Ottoman ironclad Mesudiye

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Ottoman battleship Mesudiye
Career (Ottoman Empire)
Name: Mesudiye
Builder: Thames Iron Works
Laid down: 1872
Launched: 1874
Commissioned: December 1875
Fate: Sunk, 13 December 1914, by British submarine B-11
General characteristics
Class & type: Central-battery ironclad
Tonnage: 9,250
Speed: 16 kn (30 km/h; 18 mph)
Complement: 673
Armament: (1903 rebuld) 2×240mm (not fitted)
12 x 152mm
14 x 76mm 10×57mm 2×47mm guns
Notes: rebuilt in Italy, 1903

The Ottoman ironclad Mesudiye (Ottoman Turkish: Mesudiye Zırhlı Firkateyn-i Hümayunu / "The Royal Armoured Frigate Mesudiye") was originally a central-battery ironclad of the Ottoman Navy, first commissioned in 1875, rebuilt into a pre-dreadnaught type vessel in 1903, and serving until sunk by a British submarine in 1914.


As originally constructed, the Mesudiye was one of a number of armoured warships ordered by Sultan Abdülaziz from Britain, Austria-Hungary and France. She was ordered from the Thames Iron Works in 1871, laid down in 1872, and launched in 1874. Designed by Edward James Reed, she was the largest central battery warship ever constructed and had wrought iron belt and battery armour up to 12 in (300 mm) thick. She was commissioned in December 1875 following completion of her trials, and at the time was considered one of the most powerful warships in the world.[1] Her sister ship Hamidieh was bought by the Royal Navy before delivery as HMS Superb.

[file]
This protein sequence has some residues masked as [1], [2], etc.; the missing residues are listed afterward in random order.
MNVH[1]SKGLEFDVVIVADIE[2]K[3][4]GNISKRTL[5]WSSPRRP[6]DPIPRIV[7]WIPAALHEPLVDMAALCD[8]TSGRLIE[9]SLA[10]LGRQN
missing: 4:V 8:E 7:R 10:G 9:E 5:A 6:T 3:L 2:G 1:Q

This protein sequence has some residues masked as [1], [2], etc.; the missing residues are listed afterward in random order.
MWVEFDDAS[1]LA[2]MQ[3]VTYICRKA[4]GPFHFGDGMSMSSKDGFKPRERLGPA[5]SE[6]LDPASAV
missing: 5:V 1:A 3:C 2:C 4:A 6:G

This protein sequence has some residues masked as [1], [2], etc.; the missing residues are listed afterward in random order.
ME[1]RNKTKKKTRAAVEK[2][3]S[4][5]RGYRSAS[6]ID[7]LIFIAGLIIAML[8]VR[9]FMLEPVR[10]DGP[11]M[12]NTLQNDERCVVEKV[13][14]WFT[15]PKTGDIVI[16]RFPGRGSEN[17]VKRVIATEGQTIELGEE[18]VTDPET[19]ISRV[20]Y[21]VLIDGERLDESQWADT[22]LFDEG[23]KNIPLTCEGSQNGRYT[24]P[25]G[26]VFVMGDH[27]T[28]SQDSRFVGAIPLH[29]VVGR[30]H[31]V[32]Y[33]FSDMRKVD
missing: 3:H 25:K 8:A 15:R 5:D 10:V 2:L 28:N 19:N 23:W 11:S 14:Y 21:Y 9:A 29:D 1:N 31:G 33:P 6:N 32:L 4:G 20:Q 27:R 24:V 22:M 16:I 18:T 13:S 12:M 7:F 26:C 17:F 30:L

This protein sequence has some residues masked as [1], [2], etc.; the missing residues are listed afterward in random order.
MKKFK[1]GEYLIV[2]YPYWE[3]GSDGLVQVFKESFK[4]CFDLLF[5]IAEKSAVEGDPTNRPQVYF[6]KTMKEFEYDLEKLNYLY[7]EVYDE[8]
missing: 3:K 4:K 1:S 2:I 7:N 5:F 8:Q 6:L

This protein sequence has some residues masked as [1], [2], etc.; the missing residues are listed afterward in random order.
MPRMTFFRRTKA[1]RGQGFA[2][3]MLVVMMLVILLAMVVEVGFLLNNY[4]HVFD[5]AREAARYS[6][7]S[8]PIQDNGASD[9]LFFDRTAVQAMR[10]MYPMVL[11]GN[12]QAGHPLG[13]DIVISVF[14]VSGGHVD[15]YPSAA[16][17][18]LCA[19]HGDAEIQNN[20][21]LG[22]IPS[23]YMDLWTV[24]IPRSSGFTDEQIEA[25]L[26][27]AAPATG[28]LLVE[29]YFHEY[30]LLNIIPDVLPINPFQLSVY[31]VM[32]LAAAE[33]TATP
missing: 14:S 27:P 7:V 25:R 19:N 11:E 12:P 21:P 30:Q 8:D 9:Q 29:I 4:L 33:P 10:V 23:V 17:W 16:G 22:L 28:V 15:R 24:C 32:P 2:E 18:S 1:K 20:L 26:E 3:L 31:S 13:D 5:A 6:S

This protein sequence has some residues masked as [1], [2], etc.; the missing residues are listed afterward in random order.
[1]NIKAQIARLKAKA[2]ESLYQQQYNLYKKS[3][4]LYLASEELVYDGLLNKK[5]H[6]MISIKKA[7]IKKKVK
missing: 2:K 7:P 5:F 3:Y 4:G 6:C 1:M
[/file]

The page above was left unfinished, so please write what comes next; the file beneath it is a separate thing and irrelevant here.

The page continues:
In 1903 Mesudiye was sent to the Ansaldo shipyards in Genoa, Italy, for a complete rebuild. Her three masts were replaced with a single mast, and two turrets were fitted. The 10 inch MLRs in her central battery were replaced with modern 6 inch (15 cm) guns, but as the heavy guns for the turrets were not ready at the time the refit ended, wooden guns were fitted in their place.[2] This was still the case in 1914.[2]

Balkan Wars[edit]

In the First Balkan War, Mesudiye participated in both naval battles with the Royal Hellenic Navy, at Elli on 16 December 1912 and at Lemnos on 18 January 1913. In both engagements, the Ottoman fleet was unable to break the Greek naval blockade of the Dardanelles. Mesudiye was not harmed in the first, but was damaged in the second.

World War I[edit]

At the beginning of World War I Mesudiye was ordered to anchor just south of the Dardanelles Narrows at Chanak, in Sarisiglar Bay as a floating battery to protect the minefields. Both the ship's captain, Besiktasli Arif Nebi, and several officers protested this order, but the opinions of the German naval advisors prevailed.

Overview of the Dardanelle raid leading to the sinking of the Mesudiye


On 13 December 1914 the British submarine B-11 entered the Dardanelles, and torpedoed the Mesudiye from a range of 800 m (2,600 ft) exactly at noon, as the ship's crew gathered belowdecks for lunch. Lookouts saw the torpedo and B-11 '​s periscope, and sounded the alarm, and the Mesudiye’s guns began to fire towards the point where the submarine had been sighted. The impact of the first torpedo caused the Mesudiye to heel severely. She capsized in 10 minutes, trapping most of the crew; however, as she was lying in shoal water, most of the hull was above the surface, so most of her crew were rescued by cutting through the hull. Thirty-seven men were killed in all, 10 officers and 27 men.

The Mesudiye’s guns were salvaged and mounted in a shore battery bearing her name, and later caused substantial damage to the French battleship Bouvet on 18 March 1915.


  1. ^ Emir Yeneer. "Naval Revolution in the East". Scribd. Retrieved 2008-06-05. 
  2. ^ a b Kopp, George, Two Lone Ships, p80


  • Naval History World War I Ottoman navy
  • Mesudiye Photograph of the ship and other Gallipoli related naval images